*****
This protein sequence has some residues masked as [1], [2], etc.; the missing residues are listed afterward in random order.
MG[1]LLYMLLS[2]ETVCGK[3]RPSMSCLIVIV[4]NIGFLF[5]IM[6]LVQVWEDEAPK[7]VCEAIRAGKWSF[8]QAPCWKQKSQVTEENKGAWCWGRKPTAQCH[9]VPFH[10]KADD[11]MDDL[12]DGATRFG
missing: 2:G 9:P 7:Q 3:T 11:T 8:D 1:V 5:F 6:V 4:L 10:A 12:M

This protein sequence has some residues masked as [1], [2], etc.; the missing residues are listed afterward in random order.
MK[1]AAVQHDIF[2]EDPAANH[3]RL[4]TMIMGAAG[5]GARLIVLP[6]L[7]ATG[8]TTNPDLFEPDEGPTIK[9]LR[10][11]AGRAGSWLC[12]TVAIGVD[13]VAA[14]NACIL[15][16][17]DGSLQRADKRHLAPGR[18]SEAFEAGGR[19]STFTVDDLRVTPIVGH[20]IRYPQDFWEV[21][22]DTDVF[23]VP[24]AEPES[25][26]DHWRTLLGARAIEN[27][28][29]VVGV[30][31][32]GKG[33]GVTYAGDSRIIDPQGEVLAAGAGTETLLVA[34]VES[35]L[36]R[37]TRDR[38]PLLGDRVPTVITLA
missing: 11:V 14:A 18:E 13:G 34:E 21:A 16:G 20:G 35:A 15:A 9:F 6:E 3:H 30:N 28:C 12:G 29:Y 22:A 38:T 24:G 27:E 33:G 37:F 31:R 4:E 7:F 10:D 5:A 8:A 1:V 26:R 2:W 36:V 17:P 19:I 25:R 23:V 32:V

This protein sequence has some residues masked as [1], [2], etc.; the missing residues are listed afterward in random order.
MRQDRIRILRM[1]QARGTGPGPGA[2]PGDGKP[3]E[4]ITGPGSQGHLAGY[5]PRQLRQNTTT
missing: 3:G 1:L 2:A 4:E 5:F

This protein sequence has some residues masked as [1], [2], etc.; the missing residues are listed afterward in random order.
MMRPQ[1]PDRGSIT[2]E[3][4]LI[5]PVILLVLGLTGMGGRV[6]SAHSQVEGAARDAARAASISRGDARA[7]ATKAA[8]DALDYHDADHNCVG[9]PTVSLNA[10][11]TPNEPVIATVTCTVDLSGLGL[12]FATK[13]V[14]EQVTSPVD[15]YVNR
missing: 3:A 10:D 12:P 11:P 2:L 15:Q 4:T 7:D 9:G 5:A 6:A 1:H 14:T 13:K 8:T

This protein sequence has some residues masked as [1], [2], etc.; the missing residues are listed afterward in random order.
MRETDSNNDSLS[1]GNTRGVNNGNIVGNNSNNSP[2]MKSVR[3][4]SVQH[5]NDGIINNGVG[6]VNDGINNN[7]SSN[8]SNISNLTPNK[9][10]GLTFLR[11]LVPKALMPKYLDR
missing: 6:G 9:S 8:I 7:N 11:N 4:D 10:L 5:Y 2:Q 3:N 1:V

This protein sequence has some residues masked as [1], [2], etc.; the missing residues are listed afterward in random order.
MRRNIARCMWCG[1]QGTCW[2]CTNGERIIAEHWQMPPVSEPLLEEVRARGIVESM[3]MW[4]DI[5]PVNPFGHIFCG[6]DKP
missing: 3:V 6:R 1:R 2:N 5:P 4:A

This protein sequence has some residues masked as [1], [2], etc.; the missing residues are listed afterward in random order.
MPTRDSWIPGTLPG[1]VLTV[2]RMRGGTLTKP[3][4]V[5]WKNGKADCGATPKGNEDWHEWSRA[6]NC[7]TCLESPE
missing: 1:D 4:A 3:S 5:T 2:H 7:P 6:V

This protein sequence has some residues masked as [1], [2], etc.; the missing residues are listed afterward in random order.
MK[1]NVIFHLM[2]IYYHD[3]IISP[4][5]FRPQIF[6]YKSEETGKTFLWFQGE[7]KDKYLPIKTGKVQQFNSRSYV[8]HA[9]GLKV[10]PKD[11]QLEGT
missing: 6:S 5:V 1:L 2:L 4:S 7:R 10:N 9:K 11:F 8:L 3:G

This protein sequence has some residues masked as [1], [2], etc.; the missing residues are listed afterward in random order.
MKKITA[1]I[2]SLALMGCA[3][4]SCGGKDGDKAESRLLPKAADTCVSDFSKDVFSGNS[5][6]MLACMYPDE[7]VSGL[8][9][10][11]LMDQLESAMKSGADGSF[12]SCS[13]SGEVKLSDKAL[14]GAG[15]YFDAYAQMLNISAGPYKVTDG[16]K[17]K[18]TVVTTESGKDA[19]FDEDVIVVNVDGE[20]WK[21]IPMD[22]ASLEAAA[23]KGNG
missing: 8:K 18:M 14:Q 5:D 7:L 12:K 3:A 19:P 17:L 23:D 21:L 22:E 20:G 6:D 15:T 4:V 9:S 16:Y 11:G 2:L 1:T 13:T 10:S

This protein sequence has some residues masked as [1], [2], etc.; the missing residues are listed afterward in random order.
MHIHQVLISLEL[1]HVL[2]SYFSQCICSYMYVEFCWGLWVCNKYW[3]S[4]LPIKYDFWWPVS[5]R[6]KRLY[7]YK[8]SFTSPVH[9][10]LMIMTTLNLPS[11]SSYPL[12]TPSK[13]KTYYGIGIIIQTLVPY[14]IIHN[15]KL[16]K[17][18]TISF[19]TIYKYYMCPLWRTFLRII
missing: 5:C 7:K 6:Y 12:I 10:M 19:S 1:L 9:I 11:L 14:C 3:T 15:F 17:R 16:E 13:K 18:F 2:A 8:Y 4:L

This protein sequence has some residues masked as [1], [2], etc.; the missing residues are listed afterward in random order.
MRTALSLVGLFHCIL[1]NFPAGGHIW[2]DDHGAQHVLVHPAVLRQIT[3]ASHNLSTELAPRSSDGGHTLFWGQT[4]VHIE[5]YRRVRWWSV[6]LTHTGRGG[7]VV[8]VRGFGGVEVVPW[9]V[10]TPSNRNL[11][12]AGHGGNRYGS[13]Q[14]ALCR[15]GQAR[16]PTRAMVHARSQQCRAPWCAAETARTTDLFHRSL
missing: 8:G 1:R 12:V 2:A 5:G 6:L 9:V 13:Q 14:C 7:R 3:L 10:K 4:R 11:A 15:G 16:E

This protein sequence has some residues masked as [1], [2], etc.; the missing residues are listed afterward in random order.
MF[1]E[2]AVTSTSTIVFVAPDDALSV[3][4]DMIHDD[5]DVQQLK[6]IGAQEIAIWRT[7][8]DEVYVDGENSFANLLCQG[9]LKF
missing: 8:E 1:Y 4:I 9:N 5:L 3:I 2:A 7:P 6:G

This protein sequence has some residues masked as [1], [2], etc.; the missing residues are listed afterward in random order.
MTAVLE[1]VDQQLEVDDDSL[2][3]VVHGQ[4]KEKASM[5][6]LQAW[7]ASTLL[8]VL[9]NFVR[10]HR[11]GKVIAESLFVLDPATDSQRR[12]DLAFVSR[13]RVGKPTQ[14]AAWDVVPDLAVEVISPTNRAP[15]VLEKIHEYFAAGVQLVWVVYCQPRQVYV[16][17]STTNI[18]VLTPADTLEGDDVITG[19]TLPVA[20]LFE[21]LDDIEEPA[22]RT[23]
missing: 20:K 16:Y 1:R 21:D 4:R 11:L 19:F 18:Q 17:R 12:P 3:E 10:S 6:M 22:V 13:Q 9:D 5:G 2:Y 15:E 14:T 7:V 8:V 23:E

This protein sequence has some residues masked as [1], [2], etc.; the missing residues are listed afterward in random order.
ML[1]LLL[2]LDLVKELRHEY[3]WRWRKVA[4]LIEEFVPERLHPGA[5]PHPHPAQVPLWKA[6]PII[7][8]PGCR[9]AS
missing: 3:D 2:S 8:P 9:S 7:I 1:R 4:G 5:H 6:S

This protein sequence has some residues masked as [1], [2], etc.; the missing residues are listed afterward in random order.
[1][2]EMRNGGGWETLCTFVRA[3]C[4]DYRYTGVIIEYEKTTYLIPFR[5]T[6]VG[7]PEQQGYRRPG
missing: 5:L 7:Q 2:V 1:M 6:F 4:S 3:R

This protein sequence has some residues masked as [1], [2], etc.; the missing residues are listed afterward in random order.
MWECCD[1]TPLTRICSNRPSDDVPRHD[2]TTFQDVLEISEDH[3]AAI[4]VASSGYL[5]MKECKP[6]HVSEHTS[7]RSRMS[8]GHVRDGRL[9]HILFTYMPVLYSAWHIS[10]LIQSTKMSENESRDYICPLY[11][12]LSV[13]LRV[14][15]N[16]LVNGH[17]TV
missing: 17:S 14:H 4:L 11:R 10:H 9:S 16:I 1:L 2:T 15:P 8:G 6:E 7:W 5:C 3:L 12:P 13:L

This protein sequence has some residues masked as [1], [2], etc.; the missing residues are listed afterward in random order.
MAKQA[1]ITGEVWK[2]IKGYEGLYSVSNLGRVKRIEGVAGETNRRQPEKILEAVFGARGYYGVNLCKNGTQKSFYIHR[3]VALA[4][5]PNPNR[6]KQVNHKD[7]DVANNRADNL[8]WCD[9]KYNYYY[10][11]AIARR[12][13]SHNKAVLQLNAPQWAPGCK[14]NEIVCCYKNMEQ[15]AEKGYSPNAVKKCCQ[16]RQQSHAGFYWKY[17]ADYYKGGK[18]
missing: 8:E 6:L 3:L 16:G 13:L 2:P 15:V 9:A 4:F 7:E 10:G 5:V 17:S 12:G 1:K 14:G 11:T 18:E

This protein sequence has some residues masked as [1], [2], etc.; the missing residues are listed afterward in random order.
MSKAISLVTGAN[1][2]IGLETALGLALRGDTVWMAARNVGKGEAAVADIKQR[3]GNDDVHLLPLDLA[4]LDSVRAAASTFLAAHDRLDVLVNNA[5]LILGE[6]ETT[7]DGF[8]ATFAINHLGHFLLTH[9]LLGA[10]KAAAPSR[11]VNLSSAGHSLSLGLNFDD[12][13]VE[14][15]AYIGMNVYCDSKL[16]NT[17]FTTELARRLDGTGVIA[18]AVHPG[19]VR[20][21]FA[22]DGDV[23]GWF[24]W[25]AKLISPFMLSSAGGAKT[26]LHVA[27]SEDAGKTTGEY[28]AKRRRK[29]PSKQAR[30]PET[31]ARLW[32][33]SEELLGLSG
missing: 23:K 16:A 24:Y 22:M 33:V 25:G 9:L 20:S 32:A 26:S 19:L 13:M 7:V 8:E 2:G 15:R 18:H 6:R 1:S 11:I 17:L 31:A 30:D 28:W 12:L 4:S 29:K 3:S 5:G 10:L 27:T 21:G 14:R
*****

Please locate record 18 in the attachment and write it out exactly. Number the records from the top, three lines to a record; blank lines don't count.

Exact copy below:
This protein sequence has some residues masked as [1], [2], etc.; the missing residues are listed afterward in random order.
MSKAISLVTGAN[1][2]IGLETALGLALRGDTVWMAARNVGKGEAAVADIKQR[3]GNDDVHLLPLDLA[4]LDSVRAAASTFLAAHDRLDVLVNNA[5]LILGE[6]ETT[7]DGF[8]ATFAINHLGHFLLTH[9]LLGA[10]KAAAPSR[11]VNLSSAGHSLSLGLNFDD[12][13]VE[14][15]AYIGMNVYCDSKL[16]NT[17]FTTELARRLDGTGVIA[18]AVHPG[19]VR[20][21]FA[22]DGDV[23]GWF[24]W[25]AKLISPFMLSSAGGAKT[26]LHVA[27]SEDAGKTTGEY[28]AKRRRK[29]PSKQAR[30]PET[31]ARLW[32][33]SEELLGLSG
missing: 23:K 16:A 24:Y 22:M 33:V 25:G 9:L 20:S 32:A 26:S 19:L 13:M 7:V 8:E 2:G 15:R 18:H 6:R 1:S 11:I 17:L 31:A 30:D 28:W 12:L 4:S 29:K 3:S 5:G 10:L 27:T 21:G 14:R